Courtesy Avraham Biran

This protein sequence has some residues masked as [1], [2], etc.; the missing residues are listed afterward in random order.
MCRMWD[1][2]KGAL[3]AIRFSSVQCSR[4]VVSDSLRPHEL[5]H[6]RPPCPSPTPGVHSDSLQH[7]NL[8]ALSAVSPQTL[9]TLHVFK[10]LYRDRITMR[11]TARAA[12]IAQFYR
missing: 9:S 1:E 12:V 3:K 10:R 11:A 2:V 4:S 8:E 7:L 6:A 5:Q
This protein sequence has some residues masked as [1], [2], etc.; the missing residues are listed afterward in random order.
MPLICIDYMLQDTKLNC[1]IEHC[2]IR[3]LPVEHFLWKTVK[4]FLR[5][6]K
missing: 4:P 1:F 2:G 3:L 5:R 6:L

During the Reign of King Jeroboam II in the eighth century B.C.E., the royal bamah continued to flourish as a place of worship. Biran discovered two long chambers, called leshakot (“offices”; singular, lishkah), that date to this period. One lishkah contained a stone altar and a number of artifacts associated with it: a jar filled with ashes, two incense altars, a bronze scepter head and three iron shovels used to scoop coals. Biran has identified the shovels, which measure a little over 2 feet long, as Biblical machtot (singular, machtah). Similar shovels, although with shorter handles, are depicted in synagogue mosaics dating to the Roman and Byzantine periods.